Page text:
This window should be self-explanatory – our "Source" is Port 1, and we've already decided that the DLCI is 102 (our DLCI entry point for R1). Our "Destination" is Port 2, and that DLCI is 201. We click "Add", and that's our first PVC. One down, one to go.
The second one is also going to start Port 1. And that one we're calling 103. Its "Destination" is Port 3, and that end of the PVC should be called 301.
After inputting them, it's worth reviewing the small table of information to make sure that you've got them right. Double-check the Sources, Destination and desired DLCIs. With only three routers and two connections, it's not too hard to make sure that each one goes where it needs to from the right place. But when you're adding many more than these, you run the risk of complicated connections and numbering.
Make sure you press the Save button, and just like that it's all in place.
How to Connect Routers to a New Frame Relay Switch in GNS3
Putting connections into the frame relay switch is very easy. Start by using the "Manual" tool on the top ribbon of buttons. The first thing is to right-click on the frame relay switch object we dropped in and configured earlier. Select "1" to show where Port 1 should go. Go to R1, right-click and select the option for R1's serial 0/0 ("s0/0"). A squiggly lightning bolt should now connect your frame relay switch and your router.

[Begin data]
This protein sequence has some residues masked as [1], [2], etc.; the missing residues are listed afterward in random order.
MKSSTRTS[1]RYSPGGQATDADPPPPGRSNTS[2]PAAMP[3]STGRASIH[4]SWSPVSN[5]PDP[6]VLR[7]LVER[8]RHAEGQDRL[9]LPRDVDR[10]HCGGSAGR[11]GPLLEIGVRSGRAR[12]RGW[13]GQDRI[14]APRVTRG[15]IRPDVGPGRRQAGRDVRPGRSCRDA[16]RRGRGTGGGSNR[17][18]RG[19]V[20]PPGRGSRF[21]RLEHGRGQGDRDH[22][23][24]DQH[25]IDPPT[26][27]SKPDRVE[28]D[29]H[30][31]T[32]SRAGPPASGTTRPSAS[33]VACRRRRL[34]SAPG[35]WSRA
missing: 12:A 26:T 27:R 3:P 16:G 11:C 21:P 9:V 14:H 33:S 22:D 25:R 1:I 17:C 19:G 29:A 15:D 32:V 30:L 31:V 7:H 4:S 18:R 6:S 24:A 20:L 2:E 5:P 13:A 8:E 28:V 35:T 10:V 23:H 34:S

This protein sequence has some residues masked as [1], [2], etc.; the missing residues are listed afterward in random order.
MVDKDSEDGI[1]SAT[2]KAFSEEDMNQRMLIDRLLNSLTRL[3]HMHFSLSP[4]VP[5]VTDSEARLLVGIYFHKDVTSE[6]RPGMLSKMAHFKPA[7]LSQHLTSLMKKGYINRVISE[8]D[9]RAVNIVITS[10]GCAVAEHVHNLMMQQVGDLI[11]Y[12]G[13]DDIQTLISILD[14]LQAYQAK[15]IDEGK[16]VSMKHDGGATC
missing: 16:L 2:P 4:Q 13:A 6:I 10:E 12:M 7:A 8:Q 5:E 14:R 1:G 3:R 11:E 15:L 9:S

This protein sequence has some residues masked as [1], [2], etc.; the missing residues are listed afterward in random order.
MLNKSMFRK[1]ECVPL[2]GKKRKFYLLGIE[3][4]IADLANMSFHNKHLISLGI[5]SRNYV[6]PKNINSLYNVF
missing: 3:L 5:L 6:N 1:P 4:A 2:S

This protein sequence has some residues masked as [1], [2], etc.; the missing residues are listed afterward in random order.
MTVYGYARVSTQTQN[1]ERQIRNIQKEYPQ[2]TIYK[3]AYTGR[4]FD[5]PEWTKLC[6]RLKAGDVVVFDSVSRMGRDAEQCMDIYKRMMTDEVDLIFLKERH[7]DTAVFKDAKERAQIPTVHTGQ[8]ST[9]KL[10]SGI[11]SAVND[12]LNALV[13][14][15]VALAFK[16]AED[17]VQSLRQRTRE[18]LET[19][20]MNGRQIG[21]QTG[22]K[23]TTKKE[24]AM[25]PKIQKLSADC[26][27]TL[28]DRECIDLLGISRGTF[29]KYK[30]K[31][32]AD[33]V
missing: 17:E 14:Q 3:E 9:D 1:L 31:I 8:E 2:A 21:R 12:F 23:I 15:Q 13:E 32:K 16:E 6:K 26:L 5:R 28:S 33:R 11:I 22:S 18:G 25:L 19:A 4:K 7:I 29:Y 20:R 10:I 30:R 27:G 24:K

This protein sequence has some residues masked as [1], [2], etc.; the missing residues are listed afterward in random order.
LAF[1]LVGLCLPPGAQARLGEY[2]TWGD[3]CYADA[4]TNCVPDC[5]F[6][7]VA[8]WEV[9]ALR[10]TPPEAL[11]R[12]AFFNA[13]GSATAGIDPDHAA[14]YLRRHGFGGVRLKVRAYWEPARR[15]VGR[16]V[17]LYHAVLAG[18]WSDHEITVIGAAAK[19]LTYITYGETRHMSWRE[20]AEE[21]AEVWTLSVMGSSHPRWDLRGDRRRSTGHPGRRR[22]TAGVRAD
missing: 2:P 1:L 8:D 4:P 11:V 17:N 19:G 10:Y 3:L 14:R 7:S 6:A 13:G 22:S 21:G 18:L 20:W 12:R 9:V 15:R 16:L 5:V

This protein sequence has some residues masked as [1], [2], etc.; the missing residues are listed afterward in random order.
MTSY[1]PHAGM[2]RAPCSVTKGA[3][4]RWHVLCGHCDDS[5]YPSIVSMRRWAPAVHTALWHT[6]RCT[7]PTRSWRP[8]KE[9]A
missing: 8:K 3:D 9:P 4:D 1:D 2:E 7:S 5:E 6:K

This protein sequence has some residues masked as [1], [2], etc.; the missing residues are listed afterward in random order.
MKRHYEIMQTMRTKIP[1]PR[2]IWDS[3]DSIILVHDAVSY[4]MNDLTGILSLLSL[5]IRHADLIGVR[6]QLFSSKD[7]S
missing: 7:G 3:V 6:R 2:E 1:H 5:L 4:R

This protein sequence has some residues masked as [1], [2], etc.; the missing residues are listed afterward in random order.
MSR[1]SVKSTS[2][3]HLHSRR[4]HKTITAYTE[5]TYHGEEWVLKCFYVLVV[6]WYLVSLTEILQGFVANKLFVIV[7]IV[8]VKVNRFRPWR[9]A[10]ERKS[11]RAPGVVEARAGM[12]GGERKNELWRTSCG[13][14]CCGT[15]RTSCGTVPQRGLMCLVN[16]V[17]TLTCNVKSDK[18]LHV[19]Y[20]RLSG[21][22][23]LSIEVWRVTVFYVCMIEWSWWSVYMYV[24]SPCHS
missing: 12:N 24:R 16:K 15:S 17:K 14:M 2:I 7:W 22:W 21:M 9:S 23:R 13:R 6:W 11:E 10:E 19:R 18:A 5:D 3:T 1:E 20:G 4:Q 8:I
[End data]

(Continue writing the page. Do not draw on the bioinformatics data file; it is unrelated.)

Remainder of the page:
You can also do this in reverse: right-click R2 and select its serial 0/0 ("s0/0") and connect that to the frame relay switch's Port 2 by right-clicking the object and selecting "2". Last, connect R3's s0/0 to the frame relay switch object's Port 3.
Did Your Labels Disappear in GNS3?